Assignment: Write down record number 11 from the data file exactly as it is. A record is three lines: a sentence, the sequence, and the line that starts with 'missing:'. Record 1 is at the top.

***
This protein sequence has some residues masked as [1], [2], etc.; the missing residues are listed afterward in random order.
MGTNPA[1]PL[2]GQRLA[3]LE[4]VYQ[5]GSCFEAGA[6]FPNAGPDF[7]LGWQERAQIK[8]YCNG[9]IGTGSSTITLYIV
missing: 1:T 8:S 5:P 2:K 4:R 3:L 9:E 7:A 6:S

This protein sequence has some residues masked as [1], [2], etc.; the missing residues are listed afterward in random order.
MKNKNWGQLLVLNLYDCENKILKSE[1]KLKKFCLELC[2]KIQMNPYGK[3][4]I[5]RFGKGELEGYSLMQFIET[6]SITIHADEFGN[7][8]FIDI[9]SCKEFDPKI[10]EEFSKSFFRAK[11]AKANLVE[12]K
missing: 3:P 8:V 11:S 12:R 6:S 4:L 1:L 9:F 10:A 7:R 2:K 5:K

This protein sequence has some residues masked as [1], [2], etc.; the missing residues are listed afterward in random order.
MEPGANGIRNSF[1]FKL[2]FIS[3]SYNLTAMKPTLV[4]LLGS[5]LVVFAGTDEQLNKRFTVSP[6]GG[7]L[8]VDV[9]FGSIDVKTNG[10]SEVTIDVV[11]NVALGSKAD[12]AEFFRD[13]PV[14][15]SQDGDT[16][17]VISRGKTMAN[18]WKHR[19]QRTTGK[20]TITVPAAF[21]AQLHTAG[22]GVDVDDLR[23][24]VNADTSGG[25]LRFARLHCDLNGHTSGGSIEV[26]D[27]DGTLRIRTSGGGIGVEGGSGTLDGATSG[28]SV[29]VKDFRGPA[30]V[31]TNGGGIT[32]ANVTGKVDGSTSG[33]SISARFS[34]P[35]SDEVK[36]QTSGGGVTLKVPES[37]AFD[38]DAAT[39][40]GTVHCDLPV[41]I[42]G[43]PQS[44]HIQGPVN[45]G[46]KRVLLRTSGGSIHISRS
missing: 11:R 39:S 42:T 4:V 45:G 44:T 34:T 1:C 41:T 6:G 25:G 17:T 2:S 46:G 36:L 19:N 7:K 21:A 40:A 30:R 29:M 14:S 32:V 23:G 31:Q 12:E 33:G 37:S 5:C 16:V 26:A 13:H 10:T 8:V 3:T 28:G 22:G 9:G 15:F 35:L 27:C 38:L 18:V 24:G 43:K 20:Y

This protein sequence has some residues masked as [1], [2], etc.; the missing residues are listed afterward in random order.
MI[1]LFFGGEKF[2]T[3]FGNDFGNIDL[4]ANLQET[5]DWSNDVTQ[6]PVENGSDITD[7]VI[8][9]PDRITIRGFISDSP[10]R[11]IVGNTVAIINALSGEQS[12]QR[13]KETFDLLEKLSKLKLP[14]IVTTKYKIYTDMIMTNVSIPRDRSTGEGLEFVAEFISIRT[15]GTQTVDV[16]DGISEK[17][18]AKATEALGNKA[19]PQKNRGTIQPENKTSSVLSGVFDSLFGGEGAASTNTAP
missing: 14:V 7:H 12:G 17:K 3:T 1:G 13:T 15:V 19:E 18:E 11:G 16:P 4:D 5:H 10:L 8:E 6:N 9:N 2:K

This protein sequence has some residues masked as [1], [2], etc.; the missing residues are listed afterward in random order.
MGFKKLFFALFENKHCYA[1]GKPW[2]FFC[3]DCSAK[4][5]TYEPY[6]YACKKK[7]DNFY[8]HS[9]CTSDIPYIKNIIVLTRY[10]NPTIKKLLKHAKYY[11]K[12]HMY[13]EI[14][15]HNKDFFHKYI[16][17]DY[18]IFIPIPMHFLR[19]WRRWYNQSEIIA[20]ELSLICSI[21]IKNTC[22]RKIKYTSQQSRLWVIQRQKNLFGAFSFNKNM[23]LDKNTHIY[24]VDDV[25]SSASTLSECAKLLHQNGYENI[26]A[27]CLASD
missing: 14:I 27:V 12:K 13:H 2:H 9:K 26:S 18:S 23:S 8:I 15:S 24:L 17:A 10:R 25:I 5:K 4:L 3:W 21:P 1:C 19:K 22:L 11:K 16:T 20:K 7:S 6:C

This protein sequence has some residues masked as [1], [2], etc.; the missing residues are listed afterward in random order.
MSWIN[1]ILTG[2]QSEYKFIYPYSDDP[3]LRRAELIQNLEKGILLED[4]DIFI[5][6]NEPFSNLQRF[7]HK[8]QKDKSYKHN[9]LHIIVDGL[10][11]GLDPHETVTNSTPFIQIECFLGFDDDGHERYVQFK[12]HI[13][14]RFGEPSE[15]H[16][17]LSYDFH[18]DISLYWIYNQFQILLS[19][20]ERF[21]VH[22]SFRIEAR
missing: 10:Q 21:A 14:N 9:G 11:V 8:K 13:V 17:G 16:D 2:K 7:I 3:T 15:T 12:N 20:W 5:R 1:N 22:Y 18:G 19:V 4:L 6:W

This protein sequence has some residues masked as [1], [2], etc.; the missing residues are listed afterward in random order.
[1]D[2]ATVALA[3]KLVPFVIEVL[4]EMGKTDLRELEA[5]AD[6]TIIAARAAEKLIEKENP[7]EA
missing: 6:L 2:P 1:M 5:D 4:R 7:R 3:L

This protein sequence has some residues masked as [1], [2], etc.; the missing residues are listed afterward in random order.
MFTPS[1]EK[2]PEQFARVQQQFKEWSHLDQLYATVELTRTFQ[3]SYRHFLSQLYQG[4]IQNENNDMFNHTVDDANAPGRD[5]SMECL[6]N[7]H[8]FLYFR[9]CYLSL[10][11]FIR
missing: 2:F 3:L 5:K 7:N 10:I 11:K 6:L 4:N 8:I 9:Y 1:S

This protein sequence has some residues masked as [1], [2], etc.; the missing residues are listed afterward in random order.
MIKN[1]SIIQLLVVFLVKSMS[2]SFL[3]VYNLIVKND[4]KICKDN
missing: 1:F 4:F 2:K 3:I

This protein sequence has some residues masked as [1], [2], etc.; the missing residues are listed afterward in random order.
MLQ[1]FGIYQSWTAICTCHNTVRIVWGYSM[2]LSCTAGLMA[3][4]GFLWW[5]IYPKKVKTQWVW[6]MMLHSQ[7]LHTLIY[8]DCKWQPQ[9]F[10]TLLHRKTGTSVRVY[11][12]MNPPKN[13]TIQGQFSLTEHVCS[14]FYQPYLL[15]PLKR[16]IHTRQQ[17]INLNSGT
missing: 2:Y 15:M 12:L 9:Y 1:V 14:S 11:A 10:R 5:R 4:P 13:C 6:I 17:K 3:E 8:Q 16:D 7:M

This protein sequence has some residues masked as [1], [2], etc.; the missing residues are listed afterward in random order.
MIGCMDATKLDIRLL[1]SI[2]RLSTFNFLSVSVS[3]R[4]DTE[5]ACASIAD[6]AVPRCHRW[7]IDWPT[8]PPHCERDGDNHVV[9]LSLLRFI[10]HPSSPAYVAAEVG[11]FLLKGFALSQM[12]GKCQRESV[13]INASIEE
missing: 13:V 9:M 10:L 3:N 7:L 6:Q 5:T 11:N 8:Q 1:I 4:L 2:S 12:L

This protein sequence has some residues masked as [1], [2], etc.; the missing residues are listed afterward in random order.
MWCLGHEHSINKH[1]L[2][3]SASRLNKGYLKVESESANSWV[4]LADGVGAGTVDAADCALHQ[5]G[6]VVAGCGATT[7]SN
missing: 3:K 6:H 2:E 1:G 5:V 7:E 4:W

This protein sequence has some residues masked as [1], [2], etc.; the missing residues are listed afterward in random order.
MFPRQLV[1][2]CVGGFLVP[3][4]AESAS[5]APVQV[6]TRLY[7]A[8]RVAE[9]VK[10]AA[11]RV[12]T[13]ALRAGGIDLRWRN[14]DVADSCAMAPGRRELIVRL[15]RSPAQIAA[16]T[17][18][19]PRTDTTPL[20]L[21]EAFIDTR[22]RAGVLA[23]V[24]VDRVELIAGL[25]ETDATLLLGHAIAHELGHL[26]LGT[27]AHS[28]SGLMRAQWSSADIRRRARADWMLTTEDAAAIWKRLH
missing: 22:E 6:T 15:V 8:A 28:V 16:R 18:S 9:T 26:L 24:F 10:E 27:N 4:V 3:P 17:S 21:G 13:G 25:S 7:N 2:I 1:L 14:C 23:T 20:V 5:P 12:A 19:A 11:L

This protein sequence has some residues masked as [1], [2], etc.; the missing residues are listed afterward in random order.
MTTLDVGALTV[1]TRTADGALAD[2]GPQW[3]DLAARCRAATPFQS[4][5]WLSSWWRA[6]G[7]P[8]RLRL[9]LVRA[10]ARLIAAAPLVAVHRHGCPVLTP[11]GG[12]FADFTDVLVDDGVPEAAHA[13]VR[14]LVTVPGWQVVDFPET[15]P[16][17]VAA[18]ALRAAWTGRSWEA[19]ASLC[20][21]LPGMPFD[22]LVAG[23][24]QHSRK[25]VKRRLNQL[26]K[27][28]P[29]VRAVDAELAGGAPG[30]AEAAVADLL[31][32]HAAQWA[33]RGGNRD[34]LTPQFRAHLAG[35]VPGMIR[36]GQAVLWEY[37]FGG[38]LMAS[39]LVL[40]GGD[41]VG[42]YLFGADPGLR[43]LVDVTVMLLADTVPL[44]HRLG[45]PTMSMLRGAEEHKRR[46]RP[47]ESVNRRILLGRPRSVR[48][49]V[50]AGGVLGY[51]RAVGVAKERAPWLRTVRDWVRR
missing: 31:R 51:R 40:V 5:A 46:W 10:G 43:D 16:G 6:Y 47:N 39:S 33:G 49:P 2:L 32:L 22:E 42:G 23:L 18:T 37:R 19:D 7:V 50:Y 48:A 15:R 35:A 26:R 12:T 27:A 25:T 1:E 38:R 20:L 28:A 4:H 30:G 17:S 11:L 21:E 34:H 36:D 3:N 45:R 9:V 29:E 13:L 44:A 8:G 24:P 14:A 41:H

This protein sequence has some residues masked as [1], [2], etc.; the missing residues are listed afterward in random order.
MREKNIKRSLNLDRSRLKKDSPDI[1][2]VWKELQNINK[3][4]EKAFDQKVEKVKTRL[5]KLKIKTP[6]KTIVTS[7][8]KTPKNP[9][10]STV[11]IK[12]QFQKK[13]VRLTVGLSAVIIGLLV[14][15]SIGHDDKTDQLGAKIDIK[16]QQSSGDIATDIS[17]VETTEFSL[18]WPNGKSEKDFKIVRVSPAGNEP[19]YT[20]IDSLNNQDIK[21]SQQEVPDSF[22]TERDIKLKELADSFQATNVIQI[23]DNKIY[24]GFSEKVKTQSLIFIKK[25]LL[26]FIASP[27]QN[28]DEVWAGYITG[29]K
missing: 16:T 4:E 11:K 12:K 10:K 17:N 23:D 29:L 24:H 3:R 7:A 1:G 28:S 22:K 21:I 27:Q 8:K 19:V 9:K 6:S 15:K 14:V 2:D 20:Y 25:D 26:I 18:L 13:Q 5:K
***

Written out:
This protein sequence has some residues masked as [1], [2], etc.; the missing residues are listed afterward in random order.
MIGCMDATKLDIRLL[1]SI[2]RLSTFNFLSVSVS[3]R[4]DTE[5]ACASIAD[6]AVPRCHRW[7]IDWPT[8]PPHCERDGDNHVV[9]LSLLRFI[10]HPSSPAYVAAEVG[11]FLLKGFALSQM[12]GKCQRESV[13]INASIEE
missing: 13:V 9:M 10:L 3:N 7:L 6:Q 5:T 11:N 8:Q 1:I 4:L 2:S 12:L